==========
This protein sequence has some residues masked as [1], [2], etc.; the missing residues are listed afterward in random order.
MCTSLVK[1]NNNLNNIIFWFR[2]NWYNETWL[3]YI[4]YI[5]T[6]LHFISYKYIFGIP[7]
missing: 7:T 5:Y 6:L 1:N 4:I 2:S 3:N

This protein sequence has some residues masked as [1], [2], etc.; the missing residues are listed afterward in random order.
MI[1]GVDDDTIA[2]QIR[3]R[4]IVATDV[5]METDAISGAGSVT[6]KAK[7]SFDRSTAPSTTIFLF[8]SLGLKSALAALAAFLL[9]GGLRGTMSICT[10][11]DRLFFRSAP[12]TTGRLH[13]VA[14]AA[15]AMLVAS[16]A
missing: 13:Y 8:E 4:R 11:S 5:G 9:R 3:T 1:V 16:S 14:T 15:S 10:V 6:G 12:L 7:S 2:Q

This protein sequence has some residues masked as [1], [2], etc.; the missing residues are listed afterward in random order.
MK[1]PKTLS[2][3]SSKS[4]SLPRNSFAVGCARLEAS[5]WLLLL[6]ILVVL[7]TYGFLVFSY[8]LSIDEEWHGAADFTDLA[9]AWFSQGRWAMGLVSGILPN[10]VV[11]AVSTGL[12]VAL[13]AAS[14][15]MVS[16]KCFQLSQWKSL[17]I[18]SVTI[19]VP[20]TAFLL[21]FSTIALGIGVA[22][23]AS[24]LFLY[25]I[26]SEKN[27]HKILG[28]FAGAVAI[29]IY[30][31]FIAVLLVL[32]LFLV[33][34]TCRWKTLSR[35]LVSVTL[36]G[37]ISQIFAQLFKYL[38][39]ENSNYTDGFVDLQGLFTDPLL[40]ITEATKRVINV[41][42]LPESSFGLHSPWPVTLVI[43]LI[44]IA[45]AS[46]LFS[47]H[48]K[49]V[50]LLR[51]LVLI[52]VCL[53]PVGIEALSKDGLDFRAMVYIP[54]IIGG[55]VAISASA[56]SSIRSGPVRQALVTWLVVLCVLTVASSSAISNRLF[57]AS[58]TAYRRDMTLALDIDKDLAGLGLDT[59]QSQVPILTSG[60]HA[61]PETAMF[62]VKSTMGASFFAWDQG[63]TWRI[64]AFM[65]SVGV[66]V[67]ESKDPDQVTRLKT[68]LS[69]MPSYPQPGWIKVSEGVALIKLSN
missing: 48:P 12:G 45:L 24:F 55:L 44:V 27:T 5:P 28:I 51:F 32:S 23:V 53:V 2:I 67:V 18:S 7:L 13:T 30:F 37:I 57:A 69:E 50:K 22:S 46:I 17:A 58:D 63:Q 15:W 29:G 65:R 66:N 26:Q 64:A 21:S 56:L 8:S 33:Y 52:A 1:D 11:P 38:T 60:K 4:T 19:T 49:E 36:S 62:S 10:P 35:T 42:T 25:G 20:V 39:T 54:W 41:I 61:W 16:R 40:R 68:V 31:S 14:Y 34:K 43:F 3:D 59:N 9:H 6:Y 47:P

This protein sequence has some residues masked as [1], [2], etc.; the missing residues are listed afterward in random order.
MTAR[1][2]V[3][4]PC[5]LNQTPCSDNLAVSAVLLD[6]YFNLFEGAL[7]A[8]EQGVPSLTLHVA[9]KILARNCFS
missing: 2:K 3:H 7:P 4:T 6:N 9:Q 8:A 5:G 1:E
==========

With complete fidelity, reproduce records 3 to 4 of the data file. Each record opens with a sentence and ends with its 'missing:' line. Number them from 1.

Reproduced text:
This protein sequence has some residues masked as [1], [2], etc.; the missing residues are listed afterward in random order.
MK[1]PKTLS[2][3]SSKS[4]SLPRNSFAVGCARLEAS[5]WLLLL[6]ILVVL[7]TYGFLVFSY[8]LSIDEEWHGAADFTDLA[9]AWFSQGRWAMGLVSGILPN[10]VV[11]AVSTGL[12]VAL[13]AAS[14][15]MVS[16]KCFQLSQWKSL[17]I[18]SVTI[19]VP[20]TAFLL[21]FSTIALGIGVA[22][23]AS[24]LFLY[25]I[26]SEKN[27]HKILG[28]FAGAVAI[29]IY[30][31]FIAVLLVL[32]LFLV[33][34]TCRWKTLSR[35]LVSVTL[36]G[37]ISQIFAQLFKYL[38][39]ENSNYTDGFVDLQGLFTDPLL[40]ITEATKRVINV[41][42]LPESSFGLHSPWPVTLVI[43]LI[44]IA[45]AS[46]LFS[47]H[48]K[49]V[50]LLR[51]LVLI[52]VCL[53]PVGIEALSKDGLDFRAMVYIP[54]IIGG[55]VAISASA[56]SSIRSGPVRQALVTWLVVLCVLTVASSSAISNRLF[57]AS[58]TAYRRDMTLALDIDKDLAGLGLDT[59]QSQVPILTSG[60]HA[61]PETAMF[62]VKSTMGASFFAWDQG[63]TWRI[64]AFM[65]SVGV[66]V[67]ESKDPDQVTRLKT[68]LS[69]MPSYPQPGWIKVSEGVALIKLSN
missing: 48:P 12:G 45:L 24:F 55:L 44:V 27:T 5:P 28:I 51:F 32:S 23:V 53:V 2:I 67:V 18:S 7:L 13:T 30:F 37:I 57:A 69:E 50:K 22:S 46:I 17:A 58:D 63:Q 15:W 29:G 65:R 66:N 26:Q 64:A 21:S 56:L 8:S 33:Y 52:A 1:D 11:P 38:T 60:K 4:T 19:T 49:E 36:S 62:S 10:P 35:T 42:T 25:G 20:V 39:T 54:W 41:I 61:W 16:R 40:R 68:V 31:S 14:Y 34:K 43:F 3:D 59:N 9:H 6:Y 47:P

This protein sequence has some residues masked as [1], [2], etc.; the missing residues are listed afterward in random order.
MTAR[1][2]V[3][4]PC[5]LNQTPCSDNLAVSAVLLD[6]YFNLFEGAL[7]A[8]EQGVPSLTLHVA[9]KILARNCFS
missing: 2:K 3:H 7:P 4:T 6:N 9:Q 8:A 5:G 1:E